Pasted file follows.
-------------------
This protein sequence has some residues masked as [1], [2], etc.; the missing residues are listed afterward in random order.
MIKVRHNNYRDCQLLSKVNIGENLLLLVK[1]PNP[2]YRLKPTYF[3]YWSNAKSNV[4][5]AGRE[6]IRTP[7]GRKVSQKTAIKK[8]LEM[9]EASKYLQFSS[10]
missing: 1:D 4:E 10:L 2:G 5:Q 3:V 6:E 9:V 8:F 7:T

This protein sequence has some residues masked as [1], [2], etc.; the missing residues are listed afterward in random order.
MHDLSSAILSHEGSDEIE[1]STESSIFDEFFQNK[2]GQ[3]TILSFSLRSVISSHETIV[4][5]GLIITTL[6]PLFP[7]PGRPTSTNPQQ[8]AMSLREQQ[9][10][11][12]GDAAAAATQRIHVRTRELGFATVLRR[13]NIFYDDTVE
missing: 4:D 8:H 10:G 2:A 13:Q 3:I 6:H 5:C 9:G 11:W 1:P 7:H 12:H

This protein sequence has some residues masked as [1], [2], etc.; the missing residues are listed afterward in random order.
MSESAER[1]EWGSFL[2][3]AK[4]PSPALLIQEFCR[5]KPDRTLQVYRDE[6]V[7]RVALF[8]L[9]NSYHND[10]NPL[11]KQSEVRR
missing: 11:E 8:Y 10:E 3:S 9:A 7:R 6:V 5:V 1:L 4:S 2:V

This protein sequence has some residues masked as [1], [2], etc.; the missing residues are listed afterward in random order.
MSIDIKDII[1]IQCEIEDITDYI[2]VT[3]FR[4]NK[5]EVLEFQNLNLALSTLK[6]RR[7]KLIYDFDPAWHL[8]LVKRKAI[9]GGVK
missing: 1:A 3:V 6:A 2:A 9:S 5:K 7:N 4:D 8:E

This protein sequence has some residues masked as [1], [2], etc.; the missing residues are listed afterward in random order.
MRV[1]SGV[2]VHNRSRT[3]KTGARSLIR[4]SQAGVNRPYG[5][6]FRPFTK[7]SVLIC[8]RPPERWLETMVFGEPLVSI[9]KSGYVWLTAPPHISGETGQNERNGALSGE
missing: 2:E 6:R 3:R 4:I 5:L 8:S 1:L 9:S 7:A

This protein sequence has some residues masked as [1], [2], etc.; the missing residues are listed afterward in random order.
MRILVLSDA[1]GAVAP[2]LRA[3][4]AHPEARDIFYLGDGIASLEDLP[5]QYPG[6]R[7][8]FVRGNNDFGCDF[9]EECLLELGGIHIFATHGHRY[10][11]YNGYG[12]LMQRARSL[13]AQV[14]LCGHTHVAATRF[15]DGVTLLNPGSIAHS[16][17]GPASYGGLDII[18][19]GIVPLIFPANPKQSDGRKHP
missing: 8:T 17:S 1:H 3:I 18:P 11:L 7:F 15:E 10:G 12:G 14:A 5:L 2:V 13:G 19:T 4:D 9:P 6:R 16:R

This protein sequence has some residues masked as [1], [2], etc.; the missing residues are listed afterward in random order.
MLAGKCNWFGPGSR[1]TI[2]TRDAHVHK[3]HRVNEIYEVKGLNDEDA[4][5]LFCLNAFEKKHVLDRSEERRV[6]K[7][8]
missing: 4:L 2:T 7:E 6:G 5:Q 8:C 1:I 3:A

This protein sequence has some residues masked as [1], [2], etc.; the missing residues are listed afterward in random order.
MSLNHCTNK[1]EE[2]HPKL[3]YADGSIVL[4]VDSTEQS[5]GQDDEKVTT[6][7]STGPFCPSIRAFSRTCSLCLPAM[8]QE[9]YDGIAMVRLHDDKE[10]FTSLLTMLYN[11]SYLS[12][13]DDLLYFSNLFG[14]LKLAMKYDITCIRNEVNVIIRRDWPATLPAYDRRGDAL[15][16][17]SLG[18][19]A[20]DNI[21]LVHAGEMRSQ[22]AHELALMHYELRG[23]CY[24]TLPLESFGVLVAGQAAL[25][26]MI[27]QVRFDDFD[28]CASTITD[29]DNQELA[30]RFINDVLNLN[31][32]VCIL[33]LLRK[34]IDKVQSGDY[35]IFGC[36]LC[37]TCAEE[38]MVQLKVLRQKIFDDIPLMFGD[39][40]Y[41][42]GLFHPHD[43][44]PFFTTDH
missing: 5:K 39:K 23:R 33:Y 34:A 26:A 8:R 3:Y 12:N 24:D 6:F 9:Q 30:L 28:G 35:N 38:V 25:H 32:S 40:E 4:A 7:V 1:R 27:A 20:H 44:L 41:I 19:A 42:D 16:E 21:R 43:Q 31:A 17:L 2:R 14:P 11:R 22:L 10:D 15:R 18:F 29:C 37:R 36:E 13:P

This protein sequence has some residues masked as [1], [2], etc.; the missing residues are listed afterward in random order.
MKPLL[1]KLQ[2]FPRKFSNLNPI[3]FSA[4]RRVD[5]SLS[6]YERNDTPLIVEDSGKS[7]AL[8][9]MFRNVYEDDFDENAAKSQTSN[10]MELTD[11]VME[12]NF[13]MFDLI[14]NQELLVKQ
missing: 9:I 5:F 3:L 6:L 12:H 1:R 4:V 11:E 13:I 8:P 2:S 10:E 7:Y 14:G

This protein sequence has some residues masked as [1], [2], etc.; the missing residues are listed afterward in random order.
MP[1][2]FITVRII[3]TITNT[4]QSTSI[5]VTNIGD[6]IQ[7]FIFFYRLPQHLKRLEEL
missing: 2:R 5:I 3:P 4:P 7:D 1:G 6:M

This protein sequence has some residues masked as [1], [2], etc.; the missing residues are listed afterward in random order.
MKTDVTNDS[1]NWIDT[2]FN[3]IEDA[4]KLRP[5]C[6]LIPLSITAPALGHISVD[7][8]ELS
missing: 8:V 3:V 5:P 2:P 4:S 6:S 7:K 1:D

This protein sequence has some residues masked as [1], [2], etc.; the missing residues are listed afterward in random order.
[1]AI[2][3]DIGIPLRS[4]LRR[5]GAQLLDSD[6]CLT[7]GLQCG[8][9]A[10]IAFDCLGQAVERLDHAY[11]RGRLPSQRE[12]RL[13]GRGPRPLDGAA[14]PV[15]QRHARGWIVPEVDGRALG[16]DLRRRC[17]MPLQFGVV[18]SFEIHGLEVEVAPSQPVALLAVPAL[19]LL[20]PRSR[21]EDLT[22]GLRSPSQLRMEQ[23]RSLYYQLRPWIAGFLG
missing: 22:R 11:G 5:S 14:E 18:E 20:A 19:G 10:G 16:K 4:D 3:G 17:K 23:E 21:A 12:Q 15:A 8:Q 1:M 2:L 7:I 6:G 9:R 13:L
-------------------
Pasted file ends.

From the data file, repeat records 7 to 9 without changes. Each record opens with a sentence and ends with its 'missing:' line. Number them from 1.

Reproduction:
This protein sequence has some residues masked as [1], [2], etc.; the missing residues are listed afterward in random order.
MLAGKCNWFGPGSR[1]TI[2]TRDAHVHK[3]HRVNEIYEVKGLNDEDA[4][5]LFCLNAFEKKHVLDRSEERRV[6]K[7][8]
missing: 4:L 2:T 7:E 6:G 5:Q 8:C 1:I 3:A

This protein sequence has some residues masked as [1], [2], etc.; the missing residues are listed afterward in random order.
MSLNHCTNK[1]EE[2]HPKL[3]YADGSIVL[4]VDSTEQS[5]GQDDEKVTT[6][7]STGPFCPSIRAFSRTCSLCLPAM[8]QE[9]YDGIAMVRLHDDKE[10]FTSLLTMLYN[11]SYLS[12][13]DDLLYFSNLFG[14]LKLAMKYDITCIRNEVNVIIRRDWPATLPAYDRRGDAL[15][16][17]SLG[18][19]A[20]DNI[21]LVHAGEMRSQ[22]AHELALMHYELRG[23]CY[24]TLPLESFGVLVAGQAAL[25][26]MI[27]QVRFDDFD[28]CASTITD[29]DNQELA[30]RFINDVLNLN[31][32]VCIL[33]LLRK[34]IDKVQSGDY[35]IFGC[36]LC[37]TCAEE[38]MVQLKVLRQKIFDDIPLMFGD[39][40]Y[41][42]GLFHPHD[43][44]PFFTTDH
missing: 5:K 39:K 23:R 33:Y 34:A 26:A 8:R 3:Y 12:N 24:D 6:F 9:Q 30:L 28:G 35:N 38:V 25:H 32:S 40:E 4:A 7:V 1:R 27:A 20:H 44:L 41:I 19:A 42:D 16:E 21:R 43:Q 31:A 17:L 2:R 14:P 11:R 22:L 10:D 15:R 18:F 29:C 37:R 36:E 13:P

This protein sequence has some residues masked as [1], [2], etc.; the missing residues are listed afterward in random order.
MKPLL[1]KLQ[2]FPRKFSNLNPI[3]FSA[4]RRVD[5]SLS[6]YERNDTPLIVEDSGKS[7]AL[8][9]MFRNVYEDDFDENAAKSQTSN[10]MELTD[11]VME[12]NF[13]MFDLI[14]NQELLVKQ
missing: 9:I 5:F 3:L 6:L 12:H 1:R 4:V 11:E 13:I 8:P 2:S 10:E 7:Y 14:G